July 24, 2013; 89.3 KPCC (Southern California Public Radio)
Whether or not you’ve actually taken the GED or you know somebody who has, the initials that stand for General Educational Development test are probably familiar. The American Council on Education first released the GED in 1942 in the midst of World War II, and describes that test as being a product of the industrial age. Following the “1942 Series,” ACE released three additional test series in 1977, 1988, and 2002, all designed to be similarly reflective of their eras. According to Armando Diaz at the GED Testing service, the most recent round of changes to the GED began in 2008, when American Council on Education president Molly Broad reached out to many potential partners in the education field—both nonprofit and for-profit entities—with the hope of developing new ways to assess mastery of reasoning, critical thinking, and digital literacy skills for the workplace. As a signal of a mutually agreeable partnership, in 2011, ACE and Pearson formed GED Testing Service, and managed the GED program jointly for two years. This January, the GED will likely see the biggest change in its 70-year history, when it will switch to a for-profit company (still overseen by ACE and Pearson) with new content goals and a totally online format.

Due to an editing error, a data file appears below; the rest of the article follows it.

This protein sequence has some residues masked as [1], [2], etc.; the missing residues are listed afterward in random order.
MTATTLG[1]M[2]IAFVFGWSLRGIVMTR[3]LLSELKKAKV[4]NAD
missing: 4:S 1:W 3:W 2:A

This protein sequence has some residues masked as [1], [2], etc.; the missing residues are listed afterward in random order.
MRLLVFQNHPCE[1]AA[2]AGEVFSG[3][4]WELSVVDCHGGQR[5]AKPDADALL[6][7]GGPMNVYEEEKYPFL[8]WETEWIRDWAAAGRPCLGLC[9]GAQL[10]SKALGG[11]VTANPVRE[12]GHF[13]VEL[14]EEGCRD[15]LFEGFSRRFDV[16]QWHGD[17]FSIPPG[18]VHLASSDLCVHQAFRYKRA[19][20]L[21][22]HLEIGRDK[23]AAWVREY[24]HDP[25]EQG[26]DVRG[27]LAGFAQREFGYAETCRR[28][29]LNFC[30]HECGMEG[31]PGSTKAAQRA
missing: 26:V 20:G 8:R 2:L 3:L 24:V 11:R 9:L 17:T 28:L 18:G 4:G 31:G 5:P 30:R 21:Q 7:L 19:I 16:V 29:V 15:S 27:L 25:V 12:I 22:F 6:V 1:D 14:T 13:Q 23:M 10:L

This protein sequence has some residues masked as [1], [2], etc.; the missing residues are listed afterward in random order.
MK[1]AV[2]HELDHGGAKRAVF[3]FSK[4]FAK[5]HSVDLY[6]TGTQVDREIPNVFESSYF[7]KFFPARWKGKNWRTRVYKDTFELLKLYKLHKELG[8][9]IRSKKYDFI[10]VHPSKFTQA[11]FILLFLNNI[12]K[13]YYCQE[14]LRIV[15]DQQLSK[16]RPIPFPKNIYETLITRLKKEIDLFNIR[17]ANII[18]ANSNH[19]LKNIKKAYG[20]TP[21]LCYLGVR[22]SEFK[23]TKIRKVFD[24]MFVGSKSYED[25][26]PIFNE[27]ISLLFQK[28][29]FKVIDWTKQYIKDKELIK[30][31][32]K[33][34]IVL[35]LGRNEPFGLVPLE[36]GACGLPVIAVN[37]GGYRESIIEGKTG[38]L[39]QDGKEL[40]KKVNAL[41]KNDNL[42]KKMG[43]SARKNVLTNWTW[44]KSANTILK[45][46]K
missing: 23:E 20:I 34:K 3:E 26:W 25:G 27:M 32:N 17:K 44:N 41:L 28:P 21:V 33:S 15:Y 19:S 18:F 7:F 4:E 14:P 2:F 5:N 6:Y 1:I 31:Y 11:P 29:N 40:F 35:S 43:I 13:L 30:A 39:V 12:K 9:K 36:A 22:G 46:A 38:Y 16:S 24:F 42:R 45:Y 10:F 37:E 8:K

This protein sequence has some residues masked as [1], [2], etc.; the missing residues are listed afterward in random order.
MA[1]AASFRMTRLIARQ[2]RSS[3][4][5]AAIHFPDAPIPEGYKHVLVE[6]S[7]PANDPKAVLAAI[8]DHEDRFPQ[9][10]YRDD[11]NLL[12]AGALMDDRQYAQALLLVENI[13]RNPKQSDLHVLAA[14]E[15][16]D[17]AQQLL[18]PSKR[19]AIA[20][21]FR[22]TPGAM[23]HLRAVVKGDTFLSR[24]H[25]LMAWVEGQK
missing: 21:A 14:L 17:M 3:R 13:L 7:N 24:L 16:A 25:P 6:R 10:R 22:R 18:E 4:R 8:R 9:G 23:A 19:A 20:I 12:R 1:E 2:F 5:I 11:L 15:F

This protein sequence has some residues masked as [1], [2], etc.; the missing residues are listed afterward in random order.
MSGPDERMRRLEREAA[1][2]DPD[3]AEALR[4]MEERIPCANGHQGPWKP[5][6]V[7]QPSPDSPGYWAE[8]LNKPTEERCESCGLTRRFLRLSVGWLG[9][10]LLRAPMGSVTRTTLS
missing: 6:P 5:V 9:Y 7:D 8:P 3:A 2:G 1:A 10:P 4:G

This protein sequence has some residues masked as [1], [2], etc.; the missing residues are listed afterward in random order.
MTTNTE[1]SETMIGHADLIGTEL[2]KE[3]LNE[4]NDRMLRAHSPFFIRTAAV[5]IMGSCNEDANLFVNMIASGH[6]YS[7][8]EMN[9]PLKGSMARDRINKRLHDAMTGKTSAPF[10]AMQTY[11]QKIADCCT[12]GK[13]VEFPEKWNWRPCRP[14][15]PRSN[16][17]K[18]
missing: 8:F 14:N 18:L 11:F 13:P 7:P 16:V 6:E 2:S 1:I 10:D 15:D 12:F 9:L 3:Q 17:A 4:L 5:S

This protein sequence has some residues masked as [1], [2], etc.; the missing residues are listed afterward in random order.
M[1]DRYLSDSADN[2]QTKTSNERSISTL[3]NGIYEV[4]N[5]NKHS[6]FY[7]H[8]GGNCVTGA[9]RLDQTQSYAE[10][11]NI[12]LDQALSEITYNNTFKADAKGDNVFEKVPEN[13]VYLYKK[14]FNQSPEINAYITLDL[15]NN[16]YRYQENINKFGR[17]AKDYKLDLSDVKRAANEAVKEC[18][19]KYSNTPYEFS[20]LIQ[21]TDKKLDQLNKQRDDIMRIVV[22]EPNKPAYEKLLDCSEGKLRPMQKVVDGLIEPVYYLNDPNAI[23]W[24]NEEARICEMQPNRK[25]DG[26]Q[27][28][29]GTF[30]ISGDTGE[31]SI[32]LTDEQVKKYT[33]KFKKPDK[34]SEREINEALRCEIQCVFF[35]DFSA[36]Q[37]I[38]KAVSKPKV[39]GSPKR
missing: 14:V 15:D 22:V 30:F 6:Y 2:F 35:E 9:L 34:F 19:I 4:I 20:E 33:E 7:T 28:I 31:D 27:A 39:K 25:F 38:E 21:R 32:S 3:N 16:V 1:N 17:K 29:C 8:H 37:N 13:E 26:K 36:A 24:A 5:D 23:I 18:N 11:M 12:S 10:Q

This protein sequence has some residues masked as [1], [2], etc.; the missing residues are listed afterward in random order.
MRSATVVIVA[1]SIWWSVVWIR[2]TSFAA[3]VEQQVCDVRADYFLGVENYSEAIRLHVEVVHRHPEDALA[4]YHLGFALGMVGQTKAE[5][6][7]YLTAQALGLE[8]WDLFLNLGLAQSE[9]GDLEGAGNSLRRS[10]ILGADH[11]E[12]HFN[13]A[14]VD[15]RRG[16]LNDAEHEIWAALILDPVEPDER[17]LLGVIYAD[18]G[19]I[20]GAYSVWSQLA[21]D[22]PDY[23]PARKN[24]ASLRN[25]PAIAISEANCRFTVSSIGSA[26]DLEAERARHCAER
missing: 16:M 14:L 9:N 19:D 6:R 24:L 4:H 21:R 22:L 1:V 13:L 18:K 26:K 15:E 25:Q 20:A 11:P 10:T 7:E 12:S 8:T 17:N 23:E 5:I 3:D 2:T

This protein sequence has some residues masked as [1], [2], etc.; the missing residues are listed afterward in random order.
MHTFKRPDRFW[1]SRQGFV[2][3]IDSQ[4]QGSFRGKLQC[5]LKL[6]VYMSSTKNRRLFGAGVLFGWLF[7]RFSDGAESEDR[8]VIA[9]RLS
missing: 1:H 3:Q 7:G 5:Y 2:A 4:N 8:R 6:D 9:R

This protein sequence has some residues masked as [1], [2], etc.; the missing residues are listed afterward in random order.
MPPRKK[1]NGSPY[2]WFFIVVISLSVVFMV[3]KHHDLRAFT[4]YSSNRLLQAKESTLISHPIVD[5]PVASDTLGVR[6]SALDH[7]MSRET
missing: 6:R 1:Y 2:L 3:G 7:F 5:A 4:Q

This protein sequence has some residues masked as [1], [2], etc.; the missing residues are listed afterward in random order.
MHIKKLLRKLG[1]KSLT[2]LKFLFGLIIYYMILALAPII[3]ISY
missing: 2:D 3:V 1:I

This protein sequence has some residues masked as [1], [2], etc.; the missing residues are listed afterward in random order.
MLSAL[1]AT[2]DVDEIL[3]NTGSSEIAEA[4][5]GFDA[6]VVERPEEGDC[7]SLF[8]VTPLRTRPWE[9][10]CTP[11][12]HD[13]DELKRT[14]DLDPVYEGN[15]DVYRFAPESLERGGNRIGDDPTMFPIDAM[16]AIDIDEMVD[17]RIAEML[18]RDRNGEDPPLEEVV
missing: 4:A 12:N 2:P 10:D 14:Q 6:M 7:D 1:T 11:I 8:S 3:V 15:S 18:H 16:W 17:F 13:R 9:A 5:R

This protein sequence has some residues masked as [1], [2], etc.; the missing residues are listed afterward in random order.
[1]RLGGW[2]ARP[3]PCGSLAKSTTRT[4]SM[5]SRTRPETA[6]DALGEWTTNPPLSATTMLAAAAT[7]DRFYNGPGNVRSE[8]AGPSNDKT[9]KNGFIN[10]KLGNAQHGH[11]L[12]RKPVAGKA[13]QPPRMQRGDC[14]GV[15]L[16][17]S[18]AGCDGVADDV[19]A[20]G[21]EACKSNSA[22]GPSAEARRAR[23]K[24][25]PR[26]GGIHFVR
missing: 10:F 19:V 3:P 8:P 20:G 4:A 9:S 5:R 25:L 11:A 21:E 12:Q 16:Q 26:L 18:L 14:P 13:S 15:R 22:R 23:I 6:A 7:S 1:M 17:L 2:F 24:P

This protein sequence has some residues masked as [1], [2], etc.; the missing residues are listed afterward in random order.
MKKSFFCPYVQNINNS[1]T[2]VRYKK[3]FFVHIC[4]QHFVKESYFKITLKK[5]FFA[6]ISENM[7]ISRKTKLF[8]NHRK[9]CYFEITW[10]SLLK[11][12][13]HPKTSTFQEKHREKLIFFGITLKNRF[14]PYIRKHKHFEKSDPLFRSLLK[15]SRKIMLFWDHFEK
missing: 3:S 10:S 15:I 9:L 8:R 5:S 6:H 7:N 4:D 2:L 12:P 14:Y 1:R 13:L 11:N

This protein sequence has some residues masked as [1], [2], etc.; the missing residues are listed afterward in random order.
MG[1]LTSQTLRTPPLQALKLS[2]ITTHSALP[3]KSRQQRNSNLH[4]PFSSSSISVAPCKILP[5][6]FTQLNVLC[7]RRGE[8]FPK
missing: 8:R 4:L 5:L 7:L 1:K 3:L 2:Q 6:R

In a blog post about the change late last week, KPCC provided broader context for the increased outsourcing to for-profit companies in education by citing Guilbert Hentschke, a professor at the Rossier School of Education at the University of Southern California, who confirmed, “It’s not new. It’s part of bigger things going on.” Also not new is Pearson’s involvement in the education field; it’s a major textbook publisher with “nearly $1 billion profit” from its North American education efforts alone, according to KPCC. The answer to the question of how Pearson will make money on the program after January remains a mystery to some. Henschke told KPCC, “How much it will make is not totally clear to me. The natural market is there.”
As with the Common Core, states have the option to opt in or opt out of using the GED as a measure of high school equivalence, and the number of GED-competitors is growing. One promise from the GED is that the base price will not rise from $120 until the end of 2015. (Some states, like New York, subsidize the fee.) As an important entry-point to a post-secondary career for hundreds of thousands of people every year, hopefully the test will remain accessible even after these changes. —Anne Eigeman